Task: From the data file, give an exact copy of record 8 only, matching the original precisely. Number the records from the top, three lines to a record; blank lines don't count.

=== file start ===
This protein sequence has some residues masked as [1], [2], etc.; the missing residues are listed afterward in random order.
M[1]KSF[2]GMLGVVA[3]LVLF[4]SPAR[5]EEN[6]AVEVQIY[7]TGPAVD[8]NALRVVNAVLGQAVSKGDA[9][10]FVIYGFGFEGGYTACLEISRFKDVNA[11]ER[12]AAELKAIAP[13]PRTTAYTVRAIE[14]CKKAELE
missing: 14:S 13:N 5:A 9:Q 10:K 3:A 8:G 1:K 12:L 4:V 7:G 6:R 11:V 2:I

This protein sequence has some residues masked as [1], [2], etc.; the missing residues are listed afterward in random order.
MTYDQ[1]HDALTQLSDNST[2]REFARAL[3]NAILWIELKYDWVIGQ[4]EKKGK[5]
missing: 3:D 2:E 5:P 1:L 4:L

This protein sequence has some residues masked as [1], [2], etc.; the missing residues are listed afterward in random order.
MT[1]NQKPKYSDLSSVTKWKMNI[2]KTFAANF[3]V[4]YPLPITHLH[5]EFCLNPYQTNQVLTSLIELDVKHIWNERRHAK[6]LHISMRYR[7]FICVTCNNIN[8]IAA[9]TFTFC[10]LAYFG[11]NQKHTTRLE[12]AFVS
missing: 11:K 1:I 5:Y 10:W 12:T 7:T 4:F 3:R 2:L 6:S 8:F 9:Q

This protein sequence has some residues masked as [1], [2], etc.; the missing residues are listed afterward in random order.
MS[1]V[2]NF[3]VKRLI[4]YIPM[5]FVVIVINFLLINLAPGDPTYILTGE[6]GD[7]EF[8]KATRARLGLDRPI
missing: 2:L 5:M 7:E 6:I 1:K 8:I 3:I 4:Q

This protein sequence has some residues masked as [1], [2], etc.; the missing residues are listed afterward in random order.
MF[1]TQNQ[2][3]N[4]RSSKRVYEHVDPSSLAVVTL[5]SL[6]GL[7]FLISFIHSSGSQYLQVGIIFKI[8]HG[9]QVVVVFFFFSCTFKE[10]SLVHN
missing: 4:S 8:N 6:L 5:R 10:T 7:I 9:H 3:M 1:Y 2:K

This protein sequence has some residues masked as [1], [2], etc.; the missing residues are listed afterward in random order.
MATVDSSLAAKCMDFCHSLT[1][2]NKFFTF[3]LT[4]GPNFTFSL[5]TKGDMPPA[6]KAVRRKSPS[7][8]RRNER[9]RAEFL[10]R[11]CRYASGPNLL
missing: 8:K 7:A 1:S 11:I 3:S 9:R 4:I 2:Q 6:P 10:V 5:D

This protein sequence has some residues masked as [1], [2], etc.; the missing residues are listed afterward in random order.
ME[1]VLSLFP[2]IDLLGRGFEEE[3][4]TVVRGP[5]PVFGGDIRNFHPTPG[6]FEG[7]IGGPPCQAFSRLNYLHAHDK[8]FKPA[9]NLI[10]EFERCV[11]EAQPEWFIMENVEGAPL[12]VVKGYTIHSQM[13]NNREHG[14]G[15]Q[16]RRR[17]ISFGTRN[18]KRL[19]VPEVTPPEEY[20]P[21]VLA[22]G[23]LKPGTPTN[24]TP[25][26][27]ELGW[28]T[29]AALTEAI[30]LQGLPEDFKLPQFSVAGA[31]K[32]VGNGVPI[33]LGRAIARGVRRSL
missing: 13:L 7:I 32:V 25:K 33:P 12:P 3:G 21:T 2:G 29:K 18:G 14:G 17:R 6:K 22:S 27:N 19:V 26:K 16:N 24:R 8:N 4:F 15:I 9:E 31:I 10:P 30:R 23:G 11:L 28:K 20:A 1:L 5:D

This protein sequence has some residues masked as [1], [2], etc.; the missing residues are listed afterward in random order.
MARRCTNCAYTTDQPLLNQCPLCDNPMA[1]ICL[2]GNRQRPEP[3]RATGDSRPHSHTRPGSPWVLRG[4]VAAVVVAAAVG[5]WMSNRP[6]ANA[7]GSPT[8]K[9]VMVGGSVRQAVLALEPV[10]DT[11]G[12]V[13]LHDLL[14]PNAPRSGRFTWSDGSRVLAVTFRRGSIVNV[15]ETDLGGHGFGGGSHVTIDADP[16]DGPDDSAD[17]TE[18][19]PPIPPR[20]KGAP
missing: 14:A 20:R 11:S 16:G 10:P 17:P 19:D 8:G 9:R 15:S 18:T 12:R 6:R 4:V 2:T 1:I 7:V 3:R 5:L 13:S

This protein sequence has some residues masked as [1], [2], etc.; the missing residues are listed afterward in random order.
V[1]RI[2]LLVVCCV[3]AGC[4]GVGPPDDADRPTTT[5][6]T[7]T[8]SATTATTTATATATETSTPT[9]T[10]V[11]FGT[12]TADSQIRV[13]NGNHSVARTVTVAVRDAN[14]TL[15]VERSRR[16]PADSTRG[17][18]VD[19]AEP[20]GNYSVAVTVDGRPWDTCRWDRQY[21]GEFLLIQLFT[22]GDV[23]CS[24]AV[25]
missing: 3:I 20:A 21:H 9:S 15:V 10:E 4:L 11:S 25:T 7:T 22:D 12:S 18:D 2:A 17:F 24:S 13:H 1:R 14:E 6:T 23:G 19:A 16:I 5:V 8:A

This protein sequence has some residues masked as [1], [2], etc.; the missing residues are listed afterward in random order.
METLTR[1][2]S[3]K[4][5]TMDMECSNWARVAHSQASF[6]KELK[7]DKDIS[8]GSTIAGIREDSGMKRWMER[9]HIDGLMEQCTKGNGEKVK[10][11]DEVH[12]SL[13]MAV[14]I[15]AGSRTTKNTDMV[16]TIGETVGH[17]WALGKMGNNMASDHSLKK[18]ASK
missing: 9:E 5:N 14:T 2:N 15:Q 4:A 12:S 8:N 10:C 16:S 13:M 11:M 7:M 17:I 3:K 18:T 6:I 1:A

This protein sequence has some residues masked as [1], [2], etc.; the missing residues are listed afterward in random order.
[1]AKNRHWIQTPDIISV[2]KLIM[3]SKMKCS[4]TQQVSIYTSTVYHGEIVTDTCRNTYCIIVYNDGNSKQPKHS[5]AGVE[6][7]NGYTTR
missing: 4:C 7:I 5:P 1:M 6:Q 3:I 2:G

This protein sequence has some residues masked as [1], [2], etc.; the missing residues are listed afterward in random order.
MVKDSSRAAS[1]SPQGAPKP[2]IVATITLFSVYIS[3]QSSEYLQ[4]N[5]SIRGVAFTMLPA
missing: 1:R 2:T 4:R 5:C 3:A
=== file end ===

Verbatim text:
This protein sequence has some residues masked as [1], [2], etc.; the missing residues are listed afterward in random order.
MARRCTNCAYTTDQPLLNQCPLCDNPMA[1]ICL[2]GNRQRPEP[3]RATGDSRPHSHTRPGSPWVLRG[4]VAAVVVAAAVG[5]WMSNRP[6]ANA[7]GSPT[8]K[9]VMVGGSVRQAVLALEPV[10]DT[11]G[12]V[13]LHDLL[14]PNAPRSGRFTWSDGSRVLAVTFRRGSIVNV[15]ETDLGGHGFGGGSHVTIDADP[16]DGPDDSAD[17]TE[18][19]PPIPPR[20]KGAP
missing: 14:A 20:R 11:S 16:G 10:P 17:P 19:D 8:G 9:R 15:S 18:T 12:R 6:R 4:V 2:T 1:I 7:V 3:R 5:L 13:S